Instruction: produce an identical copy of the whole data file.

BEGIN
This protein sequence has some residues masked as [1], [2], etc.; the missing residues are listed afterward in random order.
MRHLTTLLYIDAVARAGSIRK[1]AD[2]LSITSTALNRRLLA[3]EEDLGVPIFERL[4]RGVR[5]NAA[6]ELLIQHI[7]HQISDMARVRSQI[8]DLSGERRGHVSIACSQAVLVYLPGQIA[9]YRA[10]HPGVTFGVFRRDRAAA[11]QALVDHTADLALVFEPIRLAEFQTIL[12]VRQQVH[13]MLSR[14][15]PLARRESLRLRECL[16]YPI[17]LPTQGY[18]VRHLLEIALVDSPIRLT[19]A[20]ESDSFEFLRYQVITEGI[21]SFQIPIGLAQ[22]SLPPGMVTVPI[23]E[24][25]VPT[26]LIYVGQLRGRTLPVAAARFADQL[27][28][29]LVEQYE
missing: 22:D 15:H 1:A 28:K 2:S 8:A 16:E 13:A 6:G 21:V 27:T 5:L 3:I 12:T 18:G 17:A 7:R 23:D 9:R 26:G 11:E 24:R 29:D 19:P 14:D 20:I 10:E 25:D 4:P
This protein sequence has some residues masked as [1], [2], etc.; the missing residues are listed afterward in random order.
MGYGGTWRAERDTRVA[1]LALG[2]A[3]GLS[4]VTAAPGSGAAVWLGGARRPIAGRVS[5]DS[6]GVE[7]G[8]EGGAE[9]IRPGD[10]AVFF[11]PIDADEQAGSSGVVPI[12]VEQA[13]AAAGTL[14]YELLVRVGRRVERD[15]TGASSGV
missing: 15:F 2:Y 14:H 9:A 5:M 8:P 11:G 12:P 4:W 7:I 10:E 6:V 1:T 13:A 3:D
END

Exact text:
This protein sequence has some residues masked as [1], [2], etc.; the missing residues are listed afterward in random order.
MRHLTTLLYIDAVARAGSIRK[1]AD[2]LSITSTALNRRLLA[3]EEDLGVPIFERL[4]RGVR[5]NAA[6]ELLIQHI[7]HQISDMARVRSQI[8]DLSGERRGHVSIACSQAVLVYLPGQIA[9]YRA[10]HPGVTFGVFRRDRAAA[11]QALVDHTADLALVFEPIRLAEFQTIL[12]VRQQVH[13]MLSR[14][15]PLARRESLRLRECL[16]YPI[17]LPTQGY[18]VRHLLEIALVDSPIRLT[19]A[20]ESDSFEFLRYQVITEGI[21]SFQIPIGLAQ[22]SLPPGMVTVPI[23]E[24][25]VPT[26]LIYVGQLRGRTLPVAAARFADQL[27][28][29]LVEQYE
missing: 22:D 15:H 1:A 28:K 2:S 8:A 16:E 13:A 6:G 21:V 27:T 5:L 3:I 12:T 18:G 17:A 7:R 23:D 9:R 26:G 11:E 24:R 29:D 19:P 14:D 20:I 10:E 25:D 4:P
This protein sequence has some residues masked as [1], [2], etc.; the missing residues are listed afterward in random order.
MGYGGTWRAERDTRVA[1]LALG[2]A[3]GLS[4]VTAAPGSGAAVWLGGARRPIAGRVS[5]DS[6]GVE[7]G[8]EGGAE[9]IRPGD[10]AVFF[11]PIDADEQAGSSGVVPI[12]VEQA[13]AAAGTL[14]YELLVRVGRRVERD[15]TGASSGV
missing: 15:F 2:Y 14:H 9:A 5:M 8:P 11:G 12:P 4:W 7:I 10:E 6:V 1:T 13:A 3:D